Traffic and pedestrian fatalities hit record levels in 2020 despite fewer miles driven, safety officials say

May 27, 2021

Roadways were less safe even though fewer people were driving in 2020, and pedestrians incurred the brunt of the increase. Pedestrian deaths increased at a record rate, according to estimates projected by the Governors Highway Safety Association (GHSA) published last week. 

There were 6,721 pedestrian deaths in 2020, a 4.8% increase from 2019. Because the total amount of vehicle miles traveled (VMT) decreased dramatically due to the pandemic (13.2% decrease in VMT), pedestrian fatalities increased 21% in 2020, representing the largest annual increase on record. 

The GHSA and National Safety Council cited speeding, drunk and drugged driving, and greater driver distraction, as well as infrastructure issues that prioritize vehicles over walking and cycling. 

"We need to treat pedestrian safety like the public health emergency that it is,” GHSA Executive Director Jonathan Adkins said in a statement. “We must strengthen our efforts to protect those on foot from traffic violence by implementing equitable and proven countermeasures that protect people walking and address those driving behaviors that pose the greatest risk.”

During 2020, when much of the country was under shelter-in-place restrictions due to the Covid-19 pandemic, the rate of overall traffic fatalities jumped 20% from 2019, according to data from the Governors Highway Safety Association that corroborates an earlier report by the National Safety Council. 

Pedestrian fatality graphic for 2020, according to GHSA

Pedestrian fatality graphic for 2020, according to GHSA

The estimated increase in the death rate reverses a three-year trend of reduced traffic fatalities, and demonstrates the largest spike in road death rates in more than 20 years. Total miles driven on U.S. roads dropped 13.2% in 2020, the NSC reported, but traffic deaths per 100 million miles driven during that same time frame jumped 34.4%. Less crowded roads actually made them less safe, ostensibly because drivers could go faster than normal. 

“Because of COVID-19 and states’ shelter-in-place orders...the country should have reaped a safety benefit from less traffic,” said Lorraine M. Martin, president and CEO of the National Safety Council. “Instead, our soaring rate of deaths speaks to our need to improve safety on our roads. Clearly, we must work harder as a society to reverse this trend.”

To be clear, the total number of estimated deaths increased only 1% from the first half of 2019, and decreased 2% compared to the first half of 2018. But factor the increase in deaths in the first half of this year with the reduction in miles driven, and the death rate per miles driven becomes that much more pronounced. The estimated annual death rate due to traffic fatalities for 2020 is 11.8 deaths per 100,000 population.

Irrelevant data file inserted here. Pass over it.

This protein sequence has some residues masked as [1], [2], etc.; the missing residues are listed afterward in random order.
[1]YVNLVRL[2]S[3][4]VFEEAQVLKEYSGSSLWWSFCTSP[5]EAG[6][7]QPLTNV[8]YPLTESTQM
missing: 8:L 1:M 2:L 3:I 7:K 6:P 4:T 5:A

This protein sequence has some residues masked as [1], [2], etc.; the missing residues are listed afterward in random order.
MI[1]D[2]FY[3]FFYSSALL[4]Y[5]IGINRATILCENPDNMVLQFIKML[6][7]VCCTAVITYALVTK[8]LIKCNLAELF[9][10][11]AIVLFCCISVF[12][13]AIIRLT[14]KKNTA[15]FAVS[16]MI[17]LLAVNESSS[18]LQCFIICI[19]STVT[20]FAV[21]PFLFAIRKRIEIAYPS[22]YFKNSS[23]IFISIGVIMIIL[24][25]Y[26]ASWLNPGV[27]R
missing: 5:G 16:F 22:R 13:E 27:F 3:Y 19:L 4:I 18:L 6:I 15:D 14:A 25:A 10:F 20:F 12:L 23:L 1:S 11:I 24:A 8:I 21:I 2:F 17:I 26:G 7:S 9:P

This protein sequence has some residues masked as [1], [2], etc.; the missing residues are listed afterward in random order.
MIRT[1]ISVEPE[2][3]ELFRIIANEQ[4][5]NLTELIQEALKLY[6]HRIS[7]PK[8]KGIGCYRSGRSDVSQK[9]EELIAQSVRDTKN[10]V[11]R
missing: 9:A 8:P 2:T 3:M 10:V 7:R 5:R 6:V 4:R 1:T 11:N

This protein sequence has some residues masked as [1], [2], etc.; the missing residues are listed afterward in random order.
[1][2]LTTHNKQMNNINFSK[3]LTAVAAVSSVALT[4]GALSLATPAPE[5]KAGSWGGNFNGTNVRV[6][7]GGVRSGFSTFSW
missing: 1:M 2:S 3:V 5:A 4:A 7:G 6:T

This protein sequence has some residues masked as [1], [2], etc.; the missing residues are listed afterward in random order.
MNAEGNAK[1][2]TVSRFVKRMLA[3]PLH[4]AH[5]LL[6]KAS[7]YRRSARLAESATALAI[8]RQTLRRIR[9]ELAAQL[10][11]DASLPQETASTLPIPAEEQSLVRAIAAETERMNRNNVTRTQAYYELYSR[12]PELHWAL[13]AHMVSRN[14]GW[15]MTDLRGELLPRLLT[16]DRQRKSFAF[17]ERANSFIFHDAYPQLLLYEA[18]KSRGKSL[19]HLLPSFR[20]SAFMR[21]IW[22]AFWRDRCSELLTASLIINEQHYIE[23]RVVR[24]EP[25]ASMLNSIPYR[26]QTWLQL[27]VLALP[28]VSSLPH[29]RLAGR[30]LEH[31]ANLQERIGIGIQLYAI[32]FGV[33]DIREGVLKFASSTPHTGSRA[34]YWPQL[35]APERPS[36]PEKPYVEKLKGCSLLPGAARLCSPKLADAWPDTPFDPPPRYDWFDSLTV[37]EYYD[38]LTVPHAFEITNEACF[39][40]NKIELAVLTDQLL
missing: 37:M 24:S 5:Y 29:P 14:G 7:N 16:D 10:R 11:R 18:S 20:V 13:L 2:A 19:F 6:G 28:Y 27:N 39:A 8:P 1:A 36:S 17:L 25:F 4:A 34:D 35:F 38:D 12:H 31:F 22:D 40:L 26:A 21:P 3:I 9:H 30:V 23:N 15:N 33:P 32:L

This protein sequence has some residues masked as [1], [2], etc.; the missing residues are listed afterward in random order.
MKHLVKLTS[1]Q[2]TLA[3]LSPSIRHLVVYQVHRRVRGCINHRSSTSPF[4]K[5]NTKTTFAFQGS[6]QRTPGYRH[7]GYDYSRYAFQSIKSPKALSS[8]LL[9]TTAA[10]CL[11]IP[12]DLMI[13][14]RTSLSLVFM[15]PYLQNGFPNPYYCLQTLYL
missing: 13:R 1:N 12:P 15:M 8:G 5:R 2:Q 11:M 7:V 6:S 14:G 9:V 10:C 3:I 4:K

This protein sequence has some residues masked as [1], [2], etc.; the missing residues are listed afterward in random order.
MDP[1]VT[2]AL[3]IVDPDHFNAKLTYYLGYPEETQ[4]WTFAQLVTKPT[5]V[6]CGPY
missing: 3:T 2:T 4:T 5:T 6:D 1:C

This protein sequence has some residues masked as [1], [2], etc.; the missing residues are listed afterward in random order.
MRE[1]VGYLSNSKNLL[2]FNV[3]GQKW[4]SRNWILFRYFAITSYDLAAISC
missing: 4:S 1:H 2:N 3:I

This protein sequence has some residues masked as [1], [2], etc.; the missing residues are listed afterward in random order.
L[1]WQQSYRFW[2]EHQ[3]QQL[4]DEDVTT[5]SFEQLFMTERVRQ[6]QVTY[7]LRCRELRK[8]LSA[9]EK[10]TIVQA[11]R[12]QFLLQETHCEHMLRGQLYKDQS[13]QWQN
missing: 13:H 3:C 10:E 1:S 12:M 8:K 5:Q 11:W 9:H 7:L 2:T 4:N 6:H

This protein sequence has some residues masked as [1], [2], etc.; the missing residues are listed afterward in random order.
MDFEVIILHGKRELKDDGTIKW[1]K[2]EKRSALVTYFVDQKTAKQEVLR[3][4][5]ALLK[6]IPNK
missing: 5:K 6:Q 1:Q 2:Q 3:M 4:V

Pedestrians have incurred a greater increase in risk. The GHSA found that 6,721 pedestrians were killed in 2020, up from 6,412 pedestrian fatalities in 2019. The rate of drivers striking and killing pedestrians increased from 1.9 to 2.3 deaths per billion vehicle miles traveled, which represents the largest ever annual increase in pedestrian fatalities on a per mile basis. Pedestrian deaths have increased 46% in the past decade, while all other traffic deaths have increased only 5%, according to the GHSA. 

GHSA graphic on increased fatality rate of pedestrians in 2020

GHSA graphic on increased fatality rate of pedestrians in 2020

Larger SUVs attributed to the spike in pedestrian fatalities, as did alcohol impairment, which was reported in nearly half of the crashes that killed a pedestrian. The GHSA also said that people of color made up a larger share of pedestrian fatalities based on their respective share of the population, and most pedestrian deaths occurred at night on local roads away from intersections. 

Some states bucked the trend with a decrease in pedestrian fatalities, with Wyoming, Maine, Hawaii, Massachusetts, and North Dakota registering the largest percentage drop of the 21 states that registered a decrease. Kansas, Rhode Island, New Hampshire, Wisconsin, and South Dakota had the largest percentage increase in pedestrian fatalities in 2020.  

The economic cost of traffic deaths, injuries, and property damage in the first six months of 2020 was $206.4 billion, according to the NSC. The NSC uses semiannual and annual estimates based on the mortality rates compiled by the National Center for Health Statistics, whose reporting lags by about one year. The NSC estimates have a 0.13% historical variance with the NCHS.

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